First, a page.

Let G1 and G2 be two reconciled gene trees and g1 and g2 be two nodes, respectively of G1 and G2, such that s(g1) = s(g2). The DeCo algorithm computes, for every such pair of nodes g1 and g2, two quantities denoted by c1(g1, g2) and c0(g1, g2), that correspond respectively to the most parsimonious score of a parsimonious adjacency forest for the pairs of subtrees G(g1) and G(g2), under the hypothesis of a presence (c1) or absence (c0) of an ancestral adjacency between g1 and g2. As usual in DP along a species tree, the score of a parsimonious adjacency forest for G1 and G2 is given by min(c1(r1, r2), c0(r1, r2)) where r1 is the root of G1 and r2 the root of G2.

So, c1(g1, g2) and c0(g1, g2) can be computed as the minimum of a sum of the scores of adjacency gains or breaks and, more importantly, of terms of the form c1(x, y) and c0(x, y) with (x, y) {g1, ag1, bg1} × {g2, ag2, bg2} − (g1, g2), using the two combinatorial operator min and +.

(Un)-ambiguity of the DeCo DP scheme

As defined in [18], the ambiguity of a DP algorithm can be defined as follows: a DP explores a combinatorial solution space (here for DeCo, the space of all possible adjacency forests, including possible suboptimal solutions), that can be explicitly generated by replacing in the equations min by ⋓  (the set-theoretic union operator) and + by the Cartesian product × between combinatorial sets. A DP algorithm is then unambiguous if the unions are disjoint, i.e. the sets provided as its arguments do not overlap.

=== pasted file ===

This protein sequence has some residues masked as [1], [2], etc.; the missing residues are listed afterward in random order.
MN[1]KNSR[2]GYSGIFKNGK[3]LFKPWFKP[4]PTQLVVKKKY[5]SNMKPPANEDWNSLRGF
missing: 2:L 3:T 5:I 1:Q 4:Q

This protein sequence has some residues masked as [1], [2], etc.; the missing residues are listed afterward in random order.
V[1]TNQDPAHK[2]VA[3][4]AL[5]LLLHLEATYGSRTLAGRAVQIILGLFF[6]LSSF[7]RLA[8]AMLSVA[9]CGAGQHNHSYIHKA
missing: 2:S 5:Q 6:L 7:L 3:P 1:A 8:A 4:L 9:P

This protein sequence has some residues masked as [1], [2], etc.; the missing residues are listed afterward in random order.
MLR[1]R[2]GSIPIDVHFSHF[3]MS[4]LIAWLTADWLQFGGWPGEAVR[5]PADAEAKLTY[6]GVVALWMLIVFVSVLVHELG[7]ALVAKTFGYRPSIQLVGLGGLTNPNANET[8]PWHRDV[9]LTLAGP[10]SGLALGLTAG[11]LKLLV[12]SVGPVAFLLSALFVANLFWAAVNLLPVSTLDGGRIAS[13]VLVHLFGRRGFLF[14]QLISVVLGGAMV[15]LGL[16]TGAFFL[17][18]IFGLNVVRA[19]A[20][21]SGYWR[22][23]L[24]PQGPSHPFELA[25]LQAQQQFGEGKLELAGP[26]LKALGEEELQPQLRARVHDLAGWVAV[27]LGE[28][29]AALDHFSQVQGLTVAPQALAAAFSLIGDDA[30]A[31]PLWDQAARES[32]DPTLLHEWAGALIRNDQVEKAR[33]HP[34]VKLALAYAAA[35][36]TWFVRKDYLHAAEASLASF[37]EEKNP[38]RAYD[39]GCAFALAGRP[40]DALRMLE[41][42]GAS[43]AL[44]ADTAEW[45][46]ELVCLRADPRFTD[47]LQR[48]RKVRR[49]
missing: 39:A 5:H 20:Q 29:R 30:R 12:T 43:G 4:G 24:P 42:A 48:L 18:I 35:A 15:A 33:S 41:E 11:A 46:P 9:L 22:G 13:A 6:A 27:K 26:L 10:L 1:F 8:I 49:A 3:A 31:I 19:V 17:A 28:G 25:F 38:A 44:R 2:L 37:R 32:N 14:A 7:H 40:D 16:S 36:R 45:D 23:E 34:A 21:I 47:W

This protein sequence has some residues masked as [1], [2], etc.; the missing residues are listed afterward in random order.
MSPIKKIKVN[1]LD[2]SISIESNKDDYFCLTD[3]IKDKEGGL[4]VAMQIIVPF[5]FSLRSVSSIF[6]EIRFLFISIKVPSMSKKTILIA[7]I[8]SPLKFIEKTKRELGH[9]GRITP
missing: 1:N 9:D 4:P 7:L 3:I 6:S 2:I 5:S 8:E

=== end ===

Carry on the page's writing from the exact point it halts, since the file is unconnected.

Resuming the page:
We claim that the DeCo dynamic programming scheme is unambiguous. Indeed, computing c1(g1, g2) and c0(g1, g2) branches on disjoint subcases that each involve a different set of terms c1(x, y) and c0(x, y). The only case that deserves a closer attention is the case where e(g1) = e(g2) = GDup, as a simultaneous duplication can be obtained by two successive duplications. But in this case, the number of AGain events is different (see Figure 3), which ensures the pairwise difference of solutions.
Figure 3

Partition function version of the DeCo dynamic programming scheme. This system of recurrences computes the α-rescaled partition function for two reconciled gene trees g1 and g2, using penalties AG and AB respectively for adjacency gains and breaks.

Stochastic backtrack algorithm through algebraic substitutions

As mentioned in [18], any unambiguous dynamic programming scheme can be adapted through algebraic changes to exhaustively generate the set of all adjacency forests, and also compute the corresponding partition function. To that purpose one simply needs to replace the arithmetic operators (min, +) with (Σ, ×), and to exponentiate any atomic cost C into a (partial) Boltzmann factor e-C/kT(see Figure 3).